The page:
The Nappy Alliance are wholeheartedly in support of this Bill. Although nowadays wet wipes are available for uses like household cleaning and facial cleansing, a large proportion of single-use wet wipes are marketed for use with babies. As producers and sellers of reusable baby products, we know that there is a difficult tightrope to walk when it comes to making products that have less of an environmental impact, and many of the same concerns exist for baby wipes as exist for nappies.


In her speech, Fleur Anderson noted that banning wipes entirely, or taxing their use would just hit already struggling parents hard – either by taking away a timesaving convenience or by stretching their budgets to the limit. Banning plastic in single-use wipes will put the onus back on to the producers to innovate and create a wipe that does not contain any plastic – or better yet, move to reusable versions.


The reusable nappy industry has been aware of this issue for some time, and is ahead of the curve when it comes to innovation, with reusable wipes becoming a rapidly growing option to use alongside both reusable and single-use nappies. Parents are discovering that reusable alternatives to wipes are cheaper than single-use and can fit in easily to their routines whether or not they use reusable nappies. For some parents, this is the first step on the road to more sustainable parenting.


The choice of reusable wipes is incredibly broad, with fabrics available like bamboo, microfibre and organic cotton. They can be used with plain water, which means that they additionally avoid the antimicrobial chemicals that are added to wet wipes to prevent them going mouldy. When a child is potty trained, the wipes can be repurposed for use around the home. For more information, see this handy guide, from our member the Nappy Gurus to getting started with reusable wipes.


We recognise many of the issues that Fleur Anderson rightly raised – that in some situations single use wipes are an appropriate choice – but we also know that creating plastic-free versions of single-use products don’t entirely solve ecological issues, as resource consumption is responsible for 50% of carbon emissions & 90% of the earth’s biodiversity loss. Reusable products must be part of the solution, otherwise the problem is merely moved somewhere else.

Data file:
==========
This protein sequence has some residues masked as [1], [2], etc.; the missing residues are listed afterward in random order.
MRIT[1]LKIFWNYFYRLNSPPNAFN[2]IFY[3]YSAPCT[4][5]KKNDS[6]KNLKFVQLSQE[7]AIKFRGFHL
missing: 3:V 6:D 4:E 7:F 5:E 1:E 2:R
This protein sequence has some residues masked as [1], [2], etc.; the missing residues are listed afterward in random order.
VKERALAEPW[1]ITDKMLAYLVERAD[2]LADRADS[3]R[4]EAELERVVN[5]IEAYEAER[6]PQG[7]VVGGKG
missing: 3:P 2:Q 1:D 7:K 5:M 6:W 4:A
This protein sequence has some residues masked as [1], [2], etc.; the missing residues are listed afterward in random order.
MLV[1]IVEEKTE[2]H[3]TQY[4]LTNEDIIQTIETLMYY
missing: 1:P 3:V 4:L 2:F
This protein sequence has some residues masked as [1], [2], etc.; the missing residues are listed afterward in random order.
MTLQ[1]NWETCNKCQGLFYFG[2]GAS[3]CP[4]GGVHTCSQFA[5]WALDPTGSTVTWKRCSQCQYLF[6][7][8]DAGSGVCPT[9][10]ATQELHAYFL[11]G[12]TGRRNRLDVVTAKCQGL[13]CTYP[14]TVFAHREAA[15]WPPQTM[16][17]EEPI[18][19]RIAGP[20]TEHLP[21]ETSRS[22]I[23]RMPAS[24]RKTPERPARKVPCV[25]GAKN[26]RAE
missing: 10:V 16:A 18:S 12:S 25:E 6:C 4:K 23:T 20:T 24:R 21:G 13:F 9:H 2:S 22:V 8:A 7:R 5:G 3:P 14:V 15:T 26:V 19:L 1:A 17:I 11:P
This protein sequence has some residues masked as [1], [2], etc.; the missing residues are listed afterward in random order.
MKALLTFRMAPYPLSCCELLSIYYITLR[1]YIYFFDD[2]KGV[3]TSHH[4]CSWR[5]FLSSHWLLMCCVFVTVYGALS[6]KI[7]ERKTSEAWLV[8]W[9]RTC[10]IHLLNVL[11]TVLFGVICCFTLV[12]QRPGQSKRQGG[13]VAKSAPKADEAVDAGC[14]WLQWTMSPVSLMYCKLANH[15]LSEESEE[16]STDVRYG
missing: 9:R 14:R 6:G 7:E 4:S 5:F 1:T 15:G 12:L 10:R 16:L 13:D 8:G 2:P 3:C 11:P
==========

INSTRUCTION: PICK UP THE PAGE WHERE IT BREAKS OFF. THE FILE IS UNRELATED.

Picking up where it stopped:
This issue has received widespread support from all sides of politics, the water industry, environmental NGOs and individuals. We are proud to be part of the solution to protect our environment from single-use plastics, and we wish Fleur Anderson the very best of luck for the progression of the Bill.


If you want to explore the many kinds of reusable wipes that are available, you can find a great selection from Nappy Alliance members by clicking the logos below:


We are excited to bring to you a joint Nappy Alliance and United Nations Environment Programme webinar on “Single-use nappies and their alternatives: recommendations for policymakers from Life Cycle Assessments”, taking place online on Wednesday 23rd June at 12pm CEST.

You can register here or by clicking on the below infographic.

In March 2021, the United Nations Environment Programme’s Life Cycle Initiative published a review of Life Cycle Assessments of single-use nappies and their alternatives. As the report highlights, “single-use nappies are one of the biggest contributors to plastic waste globally, with around 250 million thrown away every day. They have environmental impacts across their entire lifecycle and are also a leading cost for local authorities tasked with their disposal.”

Key findings from the review include:

  • “Single-use” is more problematic than “plastic” Therefore, policymakers are encouraged to support, promote and incentivise actions that lead to keeping resources in the economy at their highest value for as long as possible, by replacing single-use plastic products with the most appropriate reusable alternative as part of a circular economy approach. This will require systems change.
  • Reusable nappies have lower environmental impacts than single use nappies. Thus, an overarching policy recommendation is that there should be greater advocacy for and incentives to adopt reusable nappy systems.

Together with the United Nations Environment Programme and its Life Cycle Initiative, the Nappy Alliance is hosting a webinar to outline the background, methodology and findings of the report, as well as the implications and recommendations for policymakers.

The discussion will be chaired by Guy Schanschieff MBE, Chair of the Nappy Alliance. It will be followed by a Q&A session, giving you the chance to put your questions to our panel of experts from across the globe.

The panellists are: